Improbable Phrases

Who says that?

More Force than Necessary

So, there are occasionally mid-sized cockroaches that live in a crack in the baseboard in the bathroom. Seemingly one at a time, but I’m sure that’s a failure of imagination on my part. As they are discovered, I smash them with shoes. I have these really solid shoes that I wear to work that make very satisfying thuds against the tile floor.

In any event, the most recent one was startled out of the bathroom and into the kitchen area on Saturday night/Sunday morning when I got up to go pee. I went back to my bedroom to get a shoe and it was huddled back in an awkward corner where I was pretty sure I wouldn’t be able to get it. So I tried to scare/coax it out by swinging my foot at it.

Disaster. The cockroach got agitated, then confused, and ran up my leg and onto my nightgown. At which point I started squawking “No!” and shaking my night gown as hard as I could. Within a few (long) seconds, it hit the floor and I hit it with the shoe. Hard, and likely long after it was dead. I left the shoe laying on top of the dead bug, went to the bathroom, and then back to bed.

In the morning I discovered that a bunch of carnivorous ants were working on the body and carrying it off, teeny piece by teeny piece. I left them to their industry and in the afternoon, when they were gone, I swept the parts left behind onto a landing that no one really uses.

It’s the circle of life, and whatever, but it was also fiercely, upsettingly gross.



This post is largely visual. There are two fruits I have discovered in Indonesia that are wildly different on the outside, but the same on the inside.

Exhibit A, Rambutan inside and outside:


Exhibit B, Longan inside and outside:


As you can see, they’re very similar. We were discussing fruits in 5B and these two fruits totally divided the room. Some kids hated longan and loved rambutans, and vice versa. I had never noticed any real difference in taste, but apparently the kids thought they were very different.

After a few rounds of one side attempting to exert fruit dominance over the other, we decided to agree to disagree. But not until after one of my kids said that he agreed with me that the fruits were the same. “They’re like twins; but in different sweaters,” he announced.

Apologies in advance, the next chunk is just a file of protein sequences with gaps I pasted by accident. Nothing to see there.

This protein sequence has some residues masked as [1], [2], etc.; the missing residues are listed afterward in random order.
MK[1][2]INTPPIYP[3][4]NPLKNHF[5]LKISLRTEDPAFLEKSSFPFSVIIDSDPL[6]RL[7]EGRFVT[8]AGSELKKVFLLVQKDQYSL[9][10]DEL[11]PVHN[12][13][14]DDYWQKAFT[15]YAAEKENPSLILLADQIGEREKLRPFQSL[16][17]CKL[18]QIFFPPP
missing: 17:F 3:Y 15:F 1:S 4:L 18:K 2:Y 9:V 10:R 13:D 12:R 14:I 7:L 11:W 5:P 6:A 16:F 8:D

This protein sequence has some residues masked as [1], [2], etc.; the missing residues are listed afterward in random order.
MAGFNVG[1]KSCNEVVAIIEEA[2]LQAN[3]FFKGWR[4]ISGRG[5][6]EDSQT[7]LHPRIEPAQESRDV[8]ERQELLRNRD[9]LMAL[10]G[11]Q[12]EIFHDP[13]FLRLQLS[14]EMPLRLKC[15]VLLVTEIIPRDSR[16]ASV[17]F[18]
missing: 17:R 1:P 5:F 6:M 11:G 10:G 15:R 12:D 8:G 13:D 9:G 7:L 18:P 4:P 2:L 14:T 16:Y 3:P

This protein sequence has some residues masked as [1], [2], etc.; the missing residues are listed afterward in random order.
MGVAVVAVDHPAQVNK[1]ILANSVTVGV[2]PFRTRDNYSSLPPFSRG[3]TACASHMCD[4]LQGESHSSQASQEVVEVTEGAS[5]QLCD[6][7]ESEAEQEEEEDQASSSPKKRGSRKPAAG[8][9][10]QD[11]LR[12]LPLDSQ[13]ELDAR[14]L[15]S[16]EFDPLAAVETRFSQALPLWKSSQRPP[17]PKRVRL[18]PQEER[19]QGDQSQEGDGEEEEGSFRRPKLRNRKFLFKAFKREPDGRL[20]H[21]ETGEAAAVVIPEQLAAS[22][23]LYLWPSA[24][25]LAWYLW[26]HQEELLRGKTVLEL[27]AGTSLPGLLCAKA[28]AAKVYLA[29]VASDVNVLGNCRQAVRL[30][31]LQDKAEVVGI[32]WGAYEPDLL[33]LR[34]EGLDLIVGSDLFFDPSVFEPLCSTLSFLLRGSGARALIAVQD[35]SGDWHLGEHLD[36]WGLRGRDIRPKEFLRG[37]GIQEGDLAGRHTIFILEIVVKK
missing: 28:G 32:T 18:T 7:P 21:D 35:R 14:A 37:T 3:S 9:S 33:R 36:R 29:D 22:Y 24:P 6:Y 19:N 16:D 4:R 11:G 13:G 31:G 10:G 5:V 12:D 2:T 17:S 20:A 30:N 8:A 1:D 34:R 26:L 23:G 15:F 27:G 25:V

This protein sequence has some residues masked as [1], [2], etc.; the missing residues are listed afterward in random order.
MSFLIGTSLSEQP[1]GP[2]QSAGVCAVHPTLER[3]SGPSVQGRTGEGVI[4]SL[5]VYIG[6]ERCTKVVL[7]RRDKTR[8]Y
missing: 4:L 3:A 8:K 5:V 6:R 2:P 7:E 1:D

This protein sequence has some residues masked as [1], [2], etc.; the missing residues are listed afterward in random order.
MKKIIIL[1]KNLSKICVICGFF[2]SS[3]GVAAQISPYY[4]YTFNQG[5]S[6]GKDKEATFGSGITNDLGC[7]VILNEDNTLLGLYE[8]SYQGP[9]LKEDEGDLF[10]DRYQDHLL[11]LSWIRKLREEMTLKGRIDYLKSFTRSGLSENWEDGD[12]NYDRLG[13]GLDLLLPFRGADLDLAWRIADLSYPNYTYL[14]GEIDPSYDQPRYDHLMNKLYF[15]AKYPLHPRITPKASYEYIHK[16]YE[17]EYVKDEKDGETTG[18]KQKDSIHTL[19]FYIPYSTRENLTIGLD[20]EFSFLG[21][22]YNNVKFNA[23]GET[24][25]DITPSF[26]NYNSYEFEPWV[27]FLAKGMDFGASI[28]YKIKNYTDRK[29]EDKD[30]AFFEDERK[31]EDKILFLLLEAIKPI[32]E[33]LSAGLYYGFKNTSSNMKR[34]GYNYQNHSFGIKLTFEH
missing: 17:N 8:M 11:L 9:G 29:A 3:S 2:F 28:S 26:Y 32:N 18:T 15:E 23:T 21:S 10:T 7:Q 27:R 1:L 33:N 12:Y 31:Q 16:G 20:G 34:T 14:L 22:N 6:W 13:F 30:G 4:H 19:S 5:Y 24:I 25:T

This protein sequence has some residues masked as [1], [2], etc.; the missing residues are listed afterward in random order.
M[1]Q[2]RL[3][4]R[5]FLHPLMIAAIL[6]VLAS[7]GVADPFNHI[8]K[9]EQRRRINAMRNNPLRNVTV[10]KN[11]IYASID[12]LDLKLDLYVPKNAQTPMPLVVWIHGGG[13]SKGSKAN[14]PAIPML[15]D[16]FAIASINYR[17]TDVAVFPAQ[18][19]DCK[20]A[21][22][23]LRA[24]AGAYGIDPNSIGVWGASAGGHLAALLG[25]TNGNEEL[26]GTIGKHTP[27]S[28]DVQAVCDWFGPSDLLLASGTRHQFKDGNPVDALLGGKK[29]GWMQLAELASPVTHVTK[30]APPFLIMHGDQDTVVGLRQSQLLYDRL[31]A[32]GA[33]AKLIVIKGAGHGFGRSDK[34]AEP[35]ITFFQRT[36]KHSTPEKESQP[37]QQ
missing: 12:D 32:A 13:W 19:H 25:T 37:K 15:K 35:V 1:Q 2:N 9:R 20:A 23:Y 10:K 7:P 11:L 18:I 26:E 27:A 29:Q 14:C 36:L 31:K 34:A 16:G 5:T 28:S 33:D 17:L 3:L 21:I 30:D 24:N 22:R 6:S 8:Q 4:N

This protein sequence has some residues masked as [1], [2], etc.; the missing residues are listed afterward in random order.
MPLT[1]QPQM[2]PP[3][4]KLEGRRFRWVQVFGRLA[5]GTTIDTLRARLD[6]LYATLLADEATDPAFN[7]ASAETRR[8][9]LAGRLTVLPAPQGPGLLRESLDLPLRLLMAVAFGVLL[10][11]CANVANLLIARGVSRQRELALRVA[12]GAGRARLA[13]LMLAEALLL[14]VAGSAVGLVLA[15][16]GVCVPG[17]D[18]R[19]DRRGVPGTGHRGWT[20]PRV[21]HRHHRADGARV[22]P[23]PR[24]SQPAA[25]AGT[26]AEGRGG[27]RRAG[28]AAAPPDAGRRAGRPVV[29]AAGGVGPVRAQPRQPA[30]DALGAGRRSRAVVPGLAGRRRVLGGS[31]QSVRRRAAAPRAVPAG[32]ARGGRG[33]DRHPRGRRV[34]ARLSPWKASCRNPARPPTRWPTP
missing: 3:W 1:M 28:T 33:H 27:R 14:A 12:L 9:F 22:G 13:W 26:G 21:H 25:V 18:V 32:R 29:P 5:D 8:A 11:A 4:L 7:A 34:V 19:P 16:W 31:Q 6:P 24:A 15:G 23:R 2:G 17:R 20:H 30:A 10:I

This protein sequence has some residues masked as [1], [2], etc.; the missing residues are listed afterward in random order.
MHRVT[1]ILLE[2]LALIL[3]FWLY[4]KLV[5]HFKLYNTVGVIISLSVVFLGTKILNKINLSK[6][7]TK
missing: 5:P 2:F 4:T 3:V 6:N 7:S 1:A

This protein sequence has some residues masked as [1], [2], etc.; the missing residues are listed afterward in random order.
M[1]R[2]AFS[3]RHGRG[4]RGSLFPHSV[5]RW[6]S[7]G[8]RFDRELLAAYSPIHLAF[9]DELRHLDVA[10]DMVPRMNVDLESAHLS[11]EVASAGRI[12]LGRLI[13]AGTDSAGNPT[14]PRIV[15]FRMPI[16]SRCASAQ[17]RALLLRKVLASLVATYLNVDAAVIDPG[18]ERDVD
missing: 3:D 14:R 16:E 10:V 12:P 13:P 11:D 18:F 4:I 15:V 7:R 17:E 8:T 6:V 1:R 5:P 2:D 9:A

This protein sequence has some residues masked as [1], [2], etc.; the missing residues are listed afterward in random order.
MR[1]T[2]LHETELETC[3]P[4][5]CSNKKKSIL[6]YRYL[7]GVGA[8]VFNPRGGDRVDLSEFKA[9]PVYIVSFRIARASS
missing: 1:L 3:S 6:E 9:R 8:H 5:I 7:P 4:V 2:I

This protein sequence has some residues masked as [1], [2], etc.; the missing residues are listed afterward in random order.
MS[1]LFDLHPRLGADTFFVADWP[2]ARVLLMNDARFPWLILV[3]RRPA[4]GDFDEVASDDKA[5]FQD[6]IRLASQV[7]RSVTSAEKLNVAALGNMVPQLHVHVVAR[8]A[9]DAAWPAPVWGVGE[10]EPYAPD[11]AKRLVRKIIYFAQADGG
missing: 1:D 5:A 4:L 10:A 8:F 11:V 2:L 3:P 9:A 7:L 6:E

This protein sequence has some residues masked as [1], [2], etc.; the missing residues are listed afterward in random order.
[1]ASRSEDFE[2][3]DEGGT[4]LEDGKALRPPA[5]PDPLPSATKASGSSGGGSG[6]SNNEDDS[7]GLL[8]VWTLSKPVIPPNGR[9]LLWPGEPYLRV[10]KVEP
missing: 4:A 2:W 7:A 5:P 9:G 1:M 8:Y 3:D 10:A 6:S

As I was getting photos for this post, I noticed this picture, and so I guess maybe they’re triplets?

Source here.

Full Disclosure

I do enjoy well crafted scripted dramas, but sometimes I lean towards some truly ridiculous reality TV. I will gladly watch Game of Thrones or Survivor. This is going to be about the latter.

StarWorld Asia is one of the few TV channels that I can get at the apartment that is in English. They do not buy quality television. StarWorld shows a handful of scripted TV shows, but they’re mostly of the soap opera variety: Mistresses, Grey’s Anatomy, Scandal, Switched at Birth. However, they seem to have bought all the reality TV that the Earth in its wisdom has ever seen fit to bring to bear.  In the time that I have lived at the new apartment, I have either watched, or seen commercials for: Million Dollar Listing LA, Got to Dance UK, The Rachel Zoe Project, Fit for Fashion, Master Chef and Master Chef Jr., America’s Next Top Model, Styled to Rock, and DC Cupcakes, not to be confused with The Cupcake Girls which was shown at a different time slot and followed a different set of women.  These are the ones I could think of. There are definitely more. I have only seen commercials for most of these because I have no intention of watching something called Fit for Fashion, or anything involving million dollar homes and the spoiled folks who want to sell them, and so on.

On Wednesday nights right now they show Master Chef Jr. and America’s Next Top Model back to back. I watch these and I order pizza. Every week. I’m not proud, but it’s true. However! I am learning a little Indonesian, since they are subtitled.


This basically says, “She has two ingredients. It will depend on how she cooks.” Hey! I didn’t say it was useful Indonesian. And I had to use Google Translate for some of it anyway.


This one I got without Google Translate’s help. “I’ve been here 3 nights? I have to move.” Though, to be honest, he doesn’t look like he’s in a hurry.